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Windows registry certainly has it's issues... but causing malware is not one of them.

The internet says that the centralized Windows registry is to blame for Windows having virus problems since 1995. Macs have their settings in the program folder like DOS to me. So why doesn't Microsoft return to the idea of separate INI files? Yes, it will consume space, but with terabytes of space who would notice?

In this excerpt from Answercast #38, I look at Windows registry and it's many difficulties – but it's not causing malware.

Windows registry

Well if "The Internet" says it... it must be true.

Unfortunately in this case, I believe the internet is wrong. I know that's heresy, but that's what I believe.

I do not blame the Windows registry for Windows malware issues. I blame it for perhaps:

  • Instability in uninstall programs.

  • Maybe overall instability because it's so hard to write to, and many programs don't write to it properly.

  • I blame it for a few things related to Windows issues.

  • But I don't blame it for malware.

The registry

The registry actually attempts to solve a couple of really interesting problems. Those being that different users on the same machine need to be able to have completely different sets of settings and those users all need to be protected from each other. Windows registry actually does those things fairly well.

The problem is that it's an organizational nightmare and it's a very difficult thing for an application to actually write to, and write to properly and securely.

INI files

Now, there are definitely other ways of dealing with this collection of information. INI files are the most common one and it's the most common one mentioned by folks like myself (and perhaps you, I honestly don't know) who are very familiar and comfortable with dealing with settings, and would love to just fire up an INI file in a text editor and have it be a very quick way to make a setting change.

  • That's great. But I don't think it gives you any additional protection against malware.

Aggressive malware

Any software that was able to modify the registry to insert itself into your system could just as easily have gone in and modified the INI files that would have been in place to do the same thing.

Remember, the registry is there to perform certain functions.

It lists all the start up things that have to happen when Windows boots up. If you don't have a registry, you still have to have that information somewhere. If malware can get into the registry, it's gonna be able to get into the registry alternative.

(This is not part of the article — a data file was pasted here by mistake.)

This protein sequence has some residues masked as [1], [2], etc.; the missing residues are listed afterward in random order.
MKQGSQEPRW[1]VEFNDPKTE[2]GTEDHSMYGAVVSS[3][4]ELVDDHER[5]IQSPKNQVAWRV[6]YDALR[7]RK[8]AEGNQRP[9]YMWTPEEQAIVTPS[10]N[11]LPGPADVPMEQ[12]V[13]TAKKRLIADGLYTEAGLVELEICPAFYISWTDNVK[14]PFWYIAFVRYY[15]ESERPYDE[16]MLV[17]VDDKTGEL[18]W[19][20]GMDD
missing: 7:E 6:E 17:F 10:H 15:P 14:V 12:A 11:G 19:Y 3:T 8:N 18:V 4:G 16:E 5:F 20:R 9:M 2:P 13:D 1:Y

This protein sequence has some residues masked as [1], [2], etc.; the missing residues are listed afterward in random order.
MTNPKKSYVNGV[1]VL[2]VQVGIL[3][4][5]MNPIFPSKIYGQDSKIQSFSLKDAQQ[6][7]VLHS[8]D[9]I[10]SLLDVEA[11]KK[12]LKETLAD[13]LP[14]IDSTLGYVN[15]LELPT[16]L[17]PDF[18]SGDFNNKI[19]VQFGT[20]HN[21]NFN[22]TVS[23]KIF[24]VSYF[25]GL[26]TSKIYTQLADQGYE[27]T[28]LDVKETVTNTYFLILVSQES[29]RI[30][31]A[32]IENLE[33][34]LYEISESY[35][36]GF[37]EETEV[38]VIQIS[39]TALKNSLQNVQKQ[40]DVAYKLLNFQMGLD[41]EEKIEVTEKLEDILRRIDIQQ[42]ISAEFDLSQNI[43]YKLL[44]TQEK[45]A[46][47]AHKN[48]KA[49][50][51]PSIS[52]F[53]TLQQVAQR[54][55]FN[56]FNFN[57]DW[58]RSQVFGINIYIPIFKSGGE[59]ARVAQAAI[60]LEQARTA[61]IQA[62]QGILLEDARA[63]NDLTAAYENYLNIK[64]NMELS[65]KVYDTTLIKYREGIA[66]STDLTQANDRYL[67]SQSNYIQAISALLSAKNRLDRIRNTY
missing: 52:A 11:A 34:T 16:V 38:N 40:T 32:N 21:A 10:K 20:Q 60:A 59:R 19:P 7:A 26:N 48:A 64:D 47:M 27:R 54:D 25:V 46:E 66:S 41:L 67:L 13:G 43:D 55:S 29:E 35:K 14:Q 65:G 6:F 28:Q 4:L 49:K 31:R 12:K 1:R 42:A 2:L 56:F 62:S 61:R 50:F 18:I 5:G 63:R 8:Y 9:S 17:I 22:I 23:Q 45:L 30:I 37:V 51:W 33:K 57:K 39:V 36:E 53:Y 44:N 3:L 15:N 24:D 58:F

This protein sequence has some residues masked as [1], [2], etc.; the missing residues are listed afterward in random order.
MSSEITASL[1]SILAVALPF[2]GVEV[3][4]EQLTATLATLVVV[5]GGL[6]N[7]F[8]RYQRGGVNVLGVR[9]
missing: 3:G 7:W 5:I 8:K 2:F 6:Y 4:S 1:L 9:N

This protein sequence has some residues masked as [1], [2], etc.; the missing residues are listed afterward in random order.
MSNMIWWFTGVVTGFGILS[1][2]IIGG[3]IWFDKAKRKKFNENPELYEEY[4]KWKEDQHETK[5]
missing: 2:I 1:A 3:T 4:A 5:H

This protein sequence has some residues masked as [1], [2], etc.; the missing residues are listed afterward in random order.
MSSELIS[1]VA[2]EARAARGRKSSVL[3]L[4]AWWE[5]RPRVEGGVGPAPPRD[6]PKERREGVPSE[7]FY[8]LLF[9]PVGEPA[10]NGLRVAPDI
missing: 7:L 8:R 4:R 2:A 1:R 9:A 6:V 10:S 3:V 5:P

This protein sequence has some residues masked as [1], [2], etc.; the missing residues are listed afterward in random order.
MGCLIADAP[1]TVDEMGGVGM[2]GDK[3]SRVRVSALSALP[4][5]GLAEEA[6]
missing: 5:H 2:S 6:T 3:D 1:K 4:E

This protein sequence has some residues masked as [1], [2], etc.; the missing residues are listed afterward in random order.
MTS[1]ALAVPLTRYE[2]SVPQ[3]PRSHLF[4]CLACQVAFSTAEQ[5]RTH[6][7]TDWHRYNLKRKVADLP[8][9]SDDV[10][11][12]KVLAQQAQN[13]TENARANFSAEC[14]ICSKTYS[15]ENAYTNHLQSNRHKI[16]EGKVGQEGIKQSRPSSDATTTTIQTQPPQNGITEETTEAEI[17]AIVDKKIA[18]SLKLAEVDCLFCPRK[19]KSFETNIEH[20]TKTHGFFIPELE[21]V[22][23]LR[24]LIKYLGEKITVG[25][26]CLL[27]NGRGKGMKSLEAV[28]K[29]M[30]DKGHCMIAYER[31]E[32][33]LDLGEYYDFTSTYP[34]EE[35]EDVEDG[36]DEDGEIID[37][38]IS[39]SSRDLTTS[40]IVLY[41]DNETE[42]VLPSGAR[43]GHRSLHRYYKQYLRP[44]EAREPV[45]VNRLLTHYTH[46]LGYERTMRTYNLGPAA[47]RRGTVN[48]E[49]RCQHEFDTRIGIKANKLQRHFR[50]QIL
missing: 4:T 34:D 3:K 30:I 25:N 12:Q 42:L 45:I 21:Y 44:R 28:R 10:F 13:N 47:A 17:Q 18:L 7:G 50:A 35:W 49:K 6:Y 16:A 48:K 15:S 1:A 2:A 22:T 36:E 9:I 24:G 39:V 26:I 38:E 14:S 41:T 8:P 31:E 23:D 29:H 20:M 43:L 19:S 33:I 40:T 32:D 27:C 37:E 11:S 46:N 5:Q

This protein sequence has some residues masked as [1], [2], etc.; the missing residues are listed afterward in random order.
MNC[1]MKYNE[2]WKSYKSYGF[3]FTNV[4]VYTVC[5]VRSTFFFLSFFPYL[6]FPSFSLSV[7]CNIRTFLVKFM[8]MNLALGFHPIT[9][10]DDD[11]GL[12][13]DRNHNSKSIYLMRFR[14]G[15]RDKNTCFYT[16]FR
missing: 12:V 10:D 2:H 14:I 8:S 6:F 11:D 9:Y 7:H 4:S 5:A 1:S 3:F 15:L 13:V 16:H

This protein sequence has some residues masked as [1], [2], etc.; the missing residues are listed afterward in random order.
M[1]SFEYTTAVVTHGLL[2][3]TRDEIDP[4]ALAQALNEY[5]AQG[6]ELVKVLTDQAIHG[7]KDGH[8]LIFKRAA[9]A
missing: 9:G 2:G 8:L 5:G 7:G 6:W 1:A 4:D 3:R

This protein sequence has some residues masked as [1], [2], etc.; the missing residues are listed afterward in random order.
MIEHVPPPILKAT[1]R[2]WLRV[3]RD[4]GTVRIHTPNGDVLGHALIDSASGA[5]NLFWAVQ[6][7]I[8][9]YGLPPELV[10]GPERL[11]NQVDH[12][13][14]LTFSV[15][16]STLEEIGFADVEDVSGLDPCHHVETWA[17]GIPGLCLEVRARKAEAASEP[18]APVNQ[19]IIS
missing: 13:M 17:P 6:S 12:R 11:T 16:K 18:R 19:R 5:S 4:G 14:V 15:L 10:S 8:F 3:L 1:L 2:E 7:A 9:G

So, I really don't see it as being a cause, or a root cause, of any virus or malware issues with Windows. Like I said, I do blame it for some of the ordinate complexity that application writers have to go through to use the registry properly.

Alternative to settings

Yes, I am absolutely with you in the sense that I would have loved to have seen a different approach to settings and settings savings. And you're right, I think the registry was an attempt at putting together a centralized database that could be efficiently managed by the system.

Had they known twenty-five years ago that we were going to have this excess of cheap hard disk space, maybe the decision would have been made differently.

Certainly, I would personally love to see registry settings be replaced by something like text files.

Change is complicated

The problem that we have today is that:

  • We have twenty-five years of inertia.

  • We have twenty-five years of applications who are all writing to the registry.

  • We have Windows itself writing to the registry.

The registry is such an inherent part of how Windows works. Changing that, actually moving away from a registry based model, would probably destabilize the operating system to the point of un-usability.

I really do believe that the only way to move away from a registry-based system is to change your system completely. In which case, it sounds like you already have.

If you're running a Macintosh, fantastic. You've got what you want. If you're running a Linux, fantastic. You've got what you want.

But I think Windows is and always will be, for better or for worse, registry based.

Article C5624 - July 26, 2012 « »

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Leo Leo A. Notenboom has been playing with computers since he was required to take a programming class in 1976. An 18 year career as a programmer at Microsoft soon followed. After "retiring" in 2001, Leo started Ask Leo! in 2003 as a place for answers to common computer and technical questions. More about Leo.

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2 Comments
Steven
July 26, 2012 4:41 PM

Actually, I use Windows, my mother just switched to a Mac(a virus got passed her paid Norton AV which was up to date). After a short learning curve, I discovered they are close enough for me to guess my way out of her problems which has subsided. The biggest one was flash. I assumed that since my IPOD touch doesn't do flash, all macs do not, in fact they do.

Snert
July 27, 2012 6:05 PM

I remember setting up dos 6.x with a different autoexec. bat and config.sys files for different users, (that's the OS I where I got my geek)
You booted into a menu and took your pick, 1-John:, 2-Jane:, 3-Joe:, etc. It seemed to work pretty good but you had to do a lot of typing in them days.

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